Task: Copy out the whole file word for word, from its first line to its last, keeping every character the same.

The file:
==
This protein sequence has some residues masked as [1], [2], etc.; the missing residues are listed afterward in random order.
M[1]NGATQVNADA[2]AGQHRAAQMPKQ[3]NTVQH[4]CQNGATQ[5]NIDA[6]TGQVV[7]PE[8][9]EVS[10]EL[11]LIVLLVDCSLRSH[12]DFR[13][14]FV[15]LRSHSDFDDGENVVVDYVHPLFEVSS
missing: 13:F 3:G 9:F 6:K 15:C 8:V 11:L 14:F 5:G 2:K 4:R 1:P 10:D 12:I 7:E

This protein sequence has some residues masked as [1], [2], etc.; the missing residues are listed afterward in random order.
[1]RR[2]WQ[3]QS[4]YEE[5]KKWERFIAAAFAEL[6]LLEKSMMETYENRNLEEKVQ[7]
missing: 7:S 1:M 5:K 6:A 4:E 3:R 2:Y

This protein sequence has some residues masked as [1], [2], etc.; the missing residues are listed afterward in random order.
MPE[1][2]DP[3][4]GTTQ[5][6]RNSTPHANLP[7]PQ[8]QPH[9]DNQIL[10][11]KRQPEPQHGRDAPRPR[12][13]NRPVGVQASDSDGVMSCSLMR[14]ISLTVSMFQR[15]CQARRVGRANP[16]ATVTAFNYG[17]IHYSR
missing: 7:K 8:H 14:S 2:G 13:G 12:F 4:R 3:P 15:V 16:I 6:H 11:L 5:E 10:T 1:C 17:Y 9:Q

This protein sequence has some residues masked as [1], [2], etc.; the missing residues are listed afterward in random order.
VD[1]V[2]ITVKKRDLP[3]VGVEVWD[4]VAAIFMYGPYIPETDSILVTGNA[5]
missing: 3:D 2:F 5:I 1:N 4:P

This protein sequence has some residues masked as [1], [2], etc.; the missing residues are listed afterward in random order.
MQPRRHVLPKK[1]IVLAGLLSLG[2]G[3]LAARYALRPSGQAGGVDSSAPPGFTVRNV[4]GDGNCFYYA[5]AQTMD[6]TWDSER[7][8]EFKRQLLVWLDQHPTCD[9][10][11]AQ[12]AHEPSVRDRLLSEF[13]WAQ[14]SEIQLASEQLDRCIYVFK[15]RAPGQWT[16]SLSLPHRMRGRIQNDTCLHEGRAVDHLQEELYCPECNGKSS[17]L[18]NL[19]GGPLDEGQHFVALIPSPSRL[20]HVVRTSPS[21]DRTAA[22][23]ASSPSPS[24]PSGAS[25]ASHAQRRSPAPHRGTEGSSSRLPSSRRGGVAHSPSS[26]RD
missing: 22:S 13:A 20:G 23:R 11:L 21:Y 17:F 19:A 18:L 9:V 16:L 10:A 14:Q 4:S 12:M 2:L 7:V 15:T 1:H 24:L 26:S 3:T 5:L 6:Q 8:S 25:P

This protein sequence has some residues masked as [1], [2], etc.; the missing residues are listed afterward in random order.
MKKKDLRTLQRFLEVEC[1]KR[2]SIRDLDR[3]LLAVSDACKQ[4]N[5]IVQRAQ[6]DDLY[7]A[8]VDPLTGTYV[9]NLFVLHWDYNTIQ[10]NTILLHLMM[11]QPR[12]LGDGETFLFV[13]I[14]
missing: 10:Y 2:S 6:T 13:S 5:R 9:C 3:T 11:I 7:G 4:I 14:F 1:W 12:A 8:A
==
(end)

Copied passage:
This protein sequence has some residues masked as [1], [2], etc.; the missing residues are listed afterward in random order.
M[1]NGATQVNADA[2]AGQHRAAQMPKQ[3]NTVQH[4]CQNGATQ[5]NIDA[6]TGQVV[7]PE[8][9]EVS[10]EL[11]LIVLLVDCSLRSH[12]DFR[13][14]FV[15]LRSHSDFDDGENVVVDYVHPLFEVSS
missing: 13:F 3:G 9:F 6:K 15:C 8:V 11:L 14:F 5:G 2:K 4:R 1:P 10:D 12:I 7:E

This protein sequence has some residues masked as [1], [2], etc.; the missing residues are listed afterward in random order.
[1]RR[2]WQ[3]QS[4]YEE[5]KKWERFIAAAFAEL[6]LLEKSMMETYENRNLEEKVQ[7]
missing: 7:S 1:M 5:K 6:A 4:E 3:R 2:Y

This protein sequence has some residues masked as [1], [2], etc.; the missing residues are listed afterward in random order.
MPE[1][2]DP[3][4]GTTQ[5][6]RNSTPHANLP[7]PQ[8]QPH[9]DNQIL[10][11]KRQPEPQHGRDAPRPR[12][13]NRPVGVQASDSDGVMSCSLMR[14]ISLTVSMFQR[15]CQARRVGRANP[16]ATVTAFNYG[17]IHYSR
missing: 7:K 8:H 14:S 2:G 13:G 12:F 4:R 3:P 15:V 16:I 6:H 11:L 5:E 10:T 1:C 17:Y 9:Q

This protein sequence has some residues masked as [1], [2], etc.; the missing residues are listed afterward in random order.
VD[1]V[2]ITVKKRDLP[3]VGVEVWD[4]VAAIFMYGPYIPETDSILVTGNA[5]
missing: 3:D 2:F 5:I 1:N 4:P

This protein sequence has some residues masked as [1], [2], etc.; the missing residues are listed afterward in random order.
MQPRRHVLPKK[1]IVLAGLLSLG[2]G[3]LAARYALRPSGQAGGVDSSAPPGFTVRNV[4]GDGNCFYYA[5]AQTMD[6]TWDSER[7][8]EFKRQLLVWLDQHPTCD[9][10][11]AQ[12]AHEPSVRDRLLSEF[13]WAQ[14]SEIQLASEQLDRCIYVFK[15]RAPGQWT[16]SLSLPHRMRGRIQNDTCLHEGRAVDHLQEELYCPECNGKSS[17]L[18]NL[19]GGPLDEGQHFVALIPSPSRL[20]HVVRTSPS[21]DRTAA[22][23]ASSPSPS[24]PSGAS[25]ASHAQRRSPAPHRGTEGSSSRLPSSRRGGVAHSPSS[26]RD
missing: 22:S 13:A 20:G 23:R 11:L 21:Y 17:F 19:A 18:L 9:V 16:L 10:A 14:Q 4:S 12:M 2:L 7:V 15:T 1:H 24:L 26:S 3:T 5:L 6:Q 8:S 25:P

This protein sequence has some residues masked as [1], [2], etc.; the missing residues are listed afterward in random order.
MKKKDLRTLQRFLEVEC[1]KR[2]SIRDLDR[3]LLAVSDACKQ[4]N[5]IVQRAQ[6]DDLY[7]A[8]VDPLTGTYV[9]NLFVLHWDYNTIQ[10]NTILLHLMM[11]QPR[12]LGDGETFLFV[13]I[14]
missing: 10:Y 2:S 6:T 13:S 5:R 9:C 3:T 11:I 7:G 4:I 14:F 1:W 12:A 8:A